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How does heat travels

Updated on February 8, 2015

What is heat?

Heat is the most commonly found form of energy found also called thermal energy.

There are three ways in which heat travels, these are convection, conduction and radiation. Heat generally transfers itself in the most efficient manner possible. Heat always transfers itself from the hotter object to the colder object.

Convection

Convection is the movement of heat energy by movement of the heated matter; this is generally a gas or liquid (some loose solids for example sand may also behave like this). The heat moves with the currents of the gas or liquid. As the liquid or gas heats up it becomes less dense so rising to the top. The colder part is denser so drifts down to the bottom. This is called natural convection. These currents can also be induced by mechanical or other means. Think of a fan blowing air around, this is called forced convection and is used in things such as your central heating.

Radiation

Radiation is the movement of heat by electromagnetic waves directly through the space in-between. All objects give out heat radiation or infrared radiation as it is also called. The best and most obvious example of this is the sun. The sun radiates heat through the nothingness of space to warm up the planet. Other examples are a microwave oven and light bulbs. Some surfaces like darker matt surfaces absorb infrared radiation better then other surfaces such as bright shiny surfaces, which reflect more. The radiators in your home are really misnamed as most of the heat they give out is by convection not by radiation.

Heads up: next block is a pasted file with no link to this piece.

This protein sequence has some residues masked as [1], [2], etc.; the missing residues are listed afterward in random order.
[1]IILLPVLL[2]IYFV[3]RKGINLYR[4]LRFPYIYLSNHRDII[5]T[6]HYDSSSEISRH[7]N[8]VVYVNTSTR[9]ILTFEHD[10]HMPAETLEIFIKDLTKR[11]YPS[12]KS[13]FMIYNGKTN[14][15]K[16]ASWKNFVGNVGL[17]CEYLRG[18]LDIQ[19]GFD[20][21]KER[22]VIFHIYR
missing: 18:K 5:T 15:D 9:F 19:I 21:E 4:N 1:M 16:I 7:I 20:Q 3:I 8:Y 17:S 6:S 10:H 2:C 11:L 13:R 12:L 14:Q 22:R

I hope this has given you some insight in to the methods that heat travels through.


Thanks for reading.

Conduction

Conduction is the movement of heat through a substance from molecule to molecule. Conduction will also occur between two objects that are touching each other. Conduction is more effective if solids as the molecules are packed closer together, but it also happens at a slower rate in liquids and gases. Think of your teaspoon in your coffee cup, the end of the teaspoon feels warm because heat from your hot coffee has been conducted up the teaspoon. This is also why metals often feel cold to touch they literally draw the heat out of your hand by conducting your body heat into the metal. Metals are generally good conductors of heat; objects that are not good conductors such as wood and glass are usually called insulators.


Did you know the different way heat travels?

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© 2015 Gordon D Easingwood

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